Carter G. Woodson: The Father of Black History Month

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While Black history should be learned and celebrated throughout the year, February is nationally designated as Black History Month—and this is thanks to a Black American historian named Carter G. Woodson. Woodson was one of the first scholars to dedicate focus to studying the African diaspora and the heritage and achievements of African Americans. Today, he is widely regarded as the “Father of Black History,” the one who championed designating time to study the rich culture of Black Americans. Establishing the first Negro History Week in 1926 to promote the teaching of Black history in schools, Woodson’s accomplishments eventually led to the creation of Black History Month in 1976.

screenshot of excerpt in HeinOnline
This excerpt is pulled from Afro-American Life, History and Culture, located within HeinOnline’s Spinelli’s Law Library Reference Shelf database.

Unlikely Beginnings

As former slaves, both of Carter Woodson’s parents were illiterate. In order to help support the family, Carter spent the majority of his childhood working, both on his family’s farm and in the harsh environments of the coal mines. He was completely self-taught until age 20, when he entered high school and was discovered to be an exceptional student, graduating with his diploma in under two years. For a while he worked as a school principal, and then he continued his studies at Berea College. After graduating with a bachelor’s degree in literature, he headed abroad, working for the U.S. government as a school superintendent in the Philippines. He continued to travel Europe and Asia before coming back to the States, where he earned a bachelor’s and master’s degree at the University of Chicago in 1908.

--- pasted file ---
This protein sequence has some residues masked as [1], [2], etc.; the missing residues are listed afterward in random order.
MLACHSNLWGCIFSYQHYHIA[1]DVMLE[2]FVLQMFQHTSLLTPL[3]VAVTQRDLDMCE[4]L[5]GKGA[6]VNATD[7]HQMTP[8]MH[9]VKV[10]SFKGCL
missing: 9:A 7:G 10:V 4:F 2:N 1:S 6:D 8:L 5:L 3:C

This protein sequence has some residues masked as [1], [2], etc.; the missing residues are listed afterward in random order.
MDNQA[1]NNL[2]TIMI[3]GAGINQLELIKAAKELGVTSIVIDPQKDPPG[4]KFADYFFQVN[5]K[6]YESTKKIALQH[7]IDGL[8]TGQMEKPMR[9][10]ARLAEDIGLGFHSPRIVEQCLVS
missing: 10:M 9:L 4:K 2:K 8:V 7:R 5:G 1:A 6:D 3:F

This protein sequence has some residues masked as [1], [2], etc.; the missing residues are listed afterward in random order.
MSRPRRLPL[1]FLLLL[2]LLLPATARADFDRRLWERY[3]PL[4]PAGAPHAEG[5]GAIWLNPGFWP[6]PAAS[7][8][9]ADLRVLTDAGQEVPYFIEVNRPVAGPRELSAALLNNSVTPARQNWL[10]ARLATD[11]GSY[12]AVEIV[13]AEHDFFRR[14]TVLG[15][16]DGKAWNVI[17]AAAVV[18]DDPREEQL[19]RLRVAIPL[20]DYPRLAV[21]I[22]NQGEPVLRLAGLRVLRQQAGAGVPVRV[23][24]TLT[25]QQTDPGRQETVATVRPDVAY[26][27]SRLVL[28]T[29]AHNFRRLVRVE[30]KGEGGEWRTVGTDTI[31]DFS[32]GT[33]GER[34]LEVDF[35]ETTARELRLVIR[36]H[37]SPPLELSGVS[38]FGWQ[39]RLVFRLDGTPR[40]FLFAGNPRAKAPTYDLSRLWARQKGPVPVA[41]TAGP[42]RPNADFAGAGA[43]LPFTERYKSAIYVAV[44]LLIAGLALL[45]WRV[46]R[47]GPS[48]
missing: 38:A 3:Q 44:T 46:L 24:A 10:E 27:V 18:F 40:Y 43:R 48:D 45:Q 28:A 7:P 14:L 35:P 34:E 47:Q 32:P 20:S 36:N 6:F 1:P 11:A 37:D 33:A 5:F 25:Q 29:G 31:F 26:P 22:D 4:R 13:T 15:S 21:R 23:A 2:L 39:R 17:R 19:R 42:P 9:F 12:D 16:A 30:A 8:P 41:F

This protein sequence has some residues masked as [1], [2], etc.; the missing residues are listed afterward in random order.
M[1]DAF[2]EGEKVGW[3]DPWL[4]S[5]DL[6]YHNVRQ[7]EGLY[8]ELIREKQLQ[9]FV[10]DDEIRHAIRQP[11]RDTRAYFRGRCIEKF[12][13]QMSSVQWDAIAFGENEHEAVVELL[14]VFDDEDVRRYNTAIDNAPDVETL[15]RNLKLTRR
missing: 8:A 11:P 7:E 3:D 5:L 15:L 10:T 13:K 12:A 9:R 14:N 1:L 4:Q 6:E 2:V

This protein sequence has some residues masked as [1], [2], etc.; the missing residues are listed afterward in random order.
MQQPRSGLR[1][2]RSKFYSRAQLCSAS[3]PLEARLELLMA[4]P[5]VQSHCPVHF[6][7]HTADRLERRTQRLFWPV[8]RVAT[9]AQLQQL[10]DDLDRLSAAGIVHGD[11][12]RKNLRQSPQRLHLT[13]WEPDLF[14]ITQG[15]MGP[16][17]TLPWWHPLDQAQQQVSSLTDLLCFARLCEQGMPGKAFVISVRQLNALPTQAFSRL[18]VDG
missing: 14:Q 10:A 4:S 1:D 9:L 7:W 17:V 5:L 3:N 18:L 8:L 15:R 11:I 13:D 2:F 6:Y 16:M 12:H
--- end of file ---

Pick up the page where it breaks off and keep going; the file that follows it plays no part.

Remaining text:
image of Carter G. Woodson

Eventually, in 1912, Woodson became the second Black man, after W.E.B. DuBois, to earn a doctorate at Harvard University.[1]Kara W. Swanson, Race and Selective Legal Memory: Reflections on Invention of a Slave, 120 COLUM. L. REV. 1077 (2020). This article can be found in HeinOnline’s Law Journal Library. He served as principal of Armstrong Manual Training School in Washington, D.C., and then went on to hold dean positions at Howard University and West Virginia Collegiate Institute, both of which are historically Black universities.

screenshot of excerpt in HeinOnline's Law Journal Library
This excerpt is pulled from Race and Selective Legal Memory: Reflections on Invention of a Slave, located in HeinOnline’s Law Journal Library.

A Black History Advocate

Despite Woodson’s intelligence and achievements, as a Black man he was not allowed to attend conferences of the American Historical Association, of which he was a member. Justifiably, Woodson became concerned that white scholars and historians were neglecting the importance of Black history. In response, in 1915 he helped establish the Association for the Study of Negro Life and History[2]14815 6 (2003)Carter G. Woodson Home National Historic Site Establishment Act of 2003. This document can be found in HeinOnline’s Congressional Serial Set. (ASNHLH). Additionally, he launched the respected Journal of Negro History, which continues publishing today as the Journal of African American History.